CMMG MK 47 Mutant Pistol Review.
Photos by Dusty Gibson.

The CMMG Mk47 Mutant Pistol effectively splices the DNA of the AR-15 and the AK-47 into one compact, lead-slinging hybrid.

It may look like an AR, but it feeds from AK mags. Photo by Dusty Gibson
It may look like an AR, but it feeds from AK mags. Photo by Dusty Gibson

Age-old debates surrounding firearms, such as the one between AR-15 and AK-47, will probably never go away, but a new gun aims to present a peaceful resolution to those timeless disputes. Bridging the gap between caliber wars and platform loyalties, the CMMG Mk47 Mutant offers a unique hybrid design that links the genius of Eugene Stoner and Mikhail Kalashnikov into a single firearm.

Originally offered in a full-length rifle variation with a 16-inch barrel, the 7.62x39mm Mutant landed in late 2014 equipped with the gas operation and ergonomics of an AR-15, combined with the ammo compatibility of an AK-47. With the naked eye, everything about the gun screams AR-15 until the caliber and magazine come into focus.

Riding on the success of its full-size, extra terrestrial Mutant mother ship, CMMG is now offering a pistol variant of the Mk47 with a 10-inch barrel.

Why a pistol, you might ask? Pistols need not be registered with the BATFE as short-barreled rifles, therefore eliminating a $200 tax stamp and a multi-month waiting period. They are also legal to own and hunt with in a large number of states. In many states, having a concealed carry license allows the carrying of loaded Mk47 pistols in a vehicle, making this an ideal truck gun. Given those reasons, there’s no question why the 10-inch Mutant pistol might actually be more appealing to own than the full-size model. But the Mutant pistol’s curb appeal isn’t limited to how it slashes through red tape, but rather how it offers the best of both worlds in a single package.

The Mk47’s bolt carrier group looks similar to the AR’s but uses a larger bolt face with oversized locking lugs. Photo by Dusty Gibson
The Mk47’s bolt carrier group looks similar to the AR’s but uses a larger bolt face with oversized locking lugs. Photo by Dusty Gibson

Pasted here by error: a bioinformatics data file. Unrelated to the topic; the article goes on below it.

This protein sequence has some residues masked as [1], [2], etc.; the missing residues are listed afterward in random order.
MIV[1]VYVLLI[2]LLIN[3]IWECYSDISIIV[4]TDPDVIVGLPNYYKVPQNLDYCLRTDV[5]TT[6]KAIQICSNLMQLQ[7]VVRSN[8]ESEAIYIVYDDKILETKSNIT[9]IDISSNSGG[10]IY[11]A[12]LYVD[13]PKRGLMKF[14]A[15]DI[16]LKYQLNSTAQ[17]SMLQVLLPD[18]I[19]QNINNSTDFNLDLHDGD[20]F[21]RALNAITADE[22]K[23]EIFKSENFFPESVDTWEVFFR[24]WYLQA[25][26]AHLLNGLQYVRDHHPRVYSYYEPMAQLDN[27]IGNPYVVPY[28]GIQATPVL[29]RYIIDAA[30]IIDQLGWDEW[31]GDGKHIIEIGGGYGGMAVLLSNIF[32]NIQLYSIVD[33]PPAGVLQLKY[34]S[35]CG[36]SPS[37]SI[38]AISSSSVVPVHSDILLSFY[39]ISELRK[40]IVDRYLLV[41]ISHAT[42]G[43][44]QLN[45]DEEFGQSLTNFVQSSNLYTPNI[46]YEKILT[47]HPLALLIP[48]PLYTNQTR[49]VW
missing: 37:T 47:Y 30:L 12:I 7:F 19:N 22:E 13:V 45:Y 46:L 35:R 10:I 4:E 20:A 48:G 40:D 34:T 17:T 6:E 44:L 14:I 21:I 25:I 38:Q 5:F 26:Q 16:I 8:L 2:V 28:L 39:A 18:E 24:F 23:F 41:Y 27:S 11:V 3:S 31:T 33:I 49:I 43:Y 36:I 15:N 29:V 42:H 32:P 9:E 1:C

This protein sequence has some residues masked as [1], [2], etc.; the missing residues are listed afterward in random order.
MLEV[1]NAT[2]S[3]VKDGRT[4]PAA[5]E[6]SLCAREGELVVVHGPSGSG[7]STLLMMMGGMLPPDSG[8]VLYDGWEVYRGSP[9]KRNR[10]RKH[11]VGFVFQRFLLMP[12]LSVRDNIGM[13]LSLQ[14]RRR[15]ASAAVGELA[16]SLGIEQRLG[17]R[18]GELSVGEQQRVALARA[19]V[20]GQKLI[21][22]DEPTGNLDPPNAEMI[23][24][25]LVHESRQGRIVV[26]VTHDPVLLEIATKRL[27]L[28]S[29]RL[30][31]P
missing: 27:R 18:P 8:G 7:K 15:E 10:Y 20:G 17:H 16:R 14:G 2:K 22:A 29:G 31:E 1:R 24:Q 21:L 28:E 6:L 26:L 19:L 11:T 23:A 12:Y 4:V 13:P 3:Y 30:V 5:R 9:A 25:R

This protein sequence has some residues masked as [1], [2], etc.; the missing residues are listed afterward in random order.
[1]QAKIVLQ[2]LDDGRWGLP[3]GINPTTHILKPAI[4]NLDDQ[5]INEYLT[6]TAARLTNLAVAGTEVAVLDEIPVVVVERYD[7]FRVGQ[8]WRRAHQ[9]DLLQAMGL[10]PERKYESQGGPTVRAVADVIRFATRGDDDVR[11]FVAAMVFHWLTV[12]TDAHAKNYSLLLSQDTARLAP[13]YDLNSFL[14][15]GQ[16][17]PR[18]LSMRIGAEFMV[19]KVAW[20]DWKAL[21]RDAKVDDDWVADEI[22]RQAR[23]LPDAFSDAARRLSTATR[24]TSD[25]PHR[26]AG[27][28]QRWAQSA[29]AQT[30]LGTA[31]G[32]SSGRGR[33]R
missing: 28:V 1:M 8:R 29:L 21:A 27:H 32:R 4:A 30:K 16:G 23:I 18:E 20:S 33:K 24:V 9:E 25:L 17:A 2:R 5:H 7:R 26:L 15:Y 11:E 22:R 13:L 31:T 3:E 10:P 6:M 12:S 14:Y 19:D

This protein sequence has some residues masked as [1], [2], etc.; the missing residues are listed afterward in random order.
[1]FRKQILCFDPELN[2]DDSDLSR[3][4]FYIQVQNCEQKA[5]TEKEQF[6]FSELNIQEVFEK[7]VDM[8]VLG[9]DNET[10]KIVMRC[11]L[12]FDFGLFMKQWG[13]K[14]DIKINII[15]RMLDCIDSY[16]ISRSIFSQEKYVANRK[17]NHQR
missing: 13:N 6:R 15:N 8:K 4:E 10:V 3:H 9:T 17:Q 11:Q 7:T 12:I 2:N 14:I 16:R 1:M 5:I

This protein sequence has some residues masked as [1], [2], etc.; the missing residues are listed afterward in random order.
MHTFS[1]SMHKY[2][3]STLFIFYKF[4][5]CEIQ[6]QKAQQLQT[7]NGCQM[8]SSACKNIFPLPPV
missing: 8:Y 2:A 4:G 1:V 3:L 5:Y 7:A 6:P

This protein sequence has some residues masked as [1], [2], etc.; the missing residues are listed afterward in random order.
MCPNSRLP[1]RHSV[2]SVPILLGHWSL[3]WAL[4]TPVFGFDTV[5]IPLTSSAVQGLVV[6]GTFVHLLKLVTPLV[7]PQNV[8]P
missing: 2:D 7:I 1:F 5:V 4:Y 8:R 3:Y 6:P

AK-47 fans may wonder, “Why not just buy an AK-47 pistol?” First, the Mutant’s familiar ergonomic controls derived from the AR-15 are a huge appeal for many shooters. Second, it features a number of standardized AR parts, such as the fire control group, that are often easier to find at local stores than AK parts. Third, thanks to its direct-impingement gas system, suppressing the Mutant is also far easier than trying to stick a can on an AK. Fourth, the Mk47 has ample rail space to accommodate your choice of sights, scopes, lasers or other attachments. It’s also made in the USA.

AR-15 fans may wonder, “Why not just buy an AR-15 pistol?” Mainly, bulk ammo availability of the 7.62x39mm cartridge often far exceeds that of .223 Rem/5.56 NATO. The .30-caliber cartridge is known to hit harder and make a larger hole than a .223, which is why many states approve the Russian cartridge for hunting. The Mutant can also throw some impressive fireballs, giving it points for the pure “cool factor.”

Performance

Of course, combining pieces of two iconic firearms into a single, effective system means nothing if the gun doesn’t perform reliably.

During testing, the Mutant pistol ate up hundreds of rounds without a mechanical hiccup. CMMG designed the Mutant’s guts to stand up against heavy usage. Its bolt carrier group is derived from the AR-15 platform, incorporating a bolt face with oversized locking lugs that look like they came off a battle tank. The result is a sturdy reciprocating mass more than capable of reliably cycling the 7.62x39mm cartridge.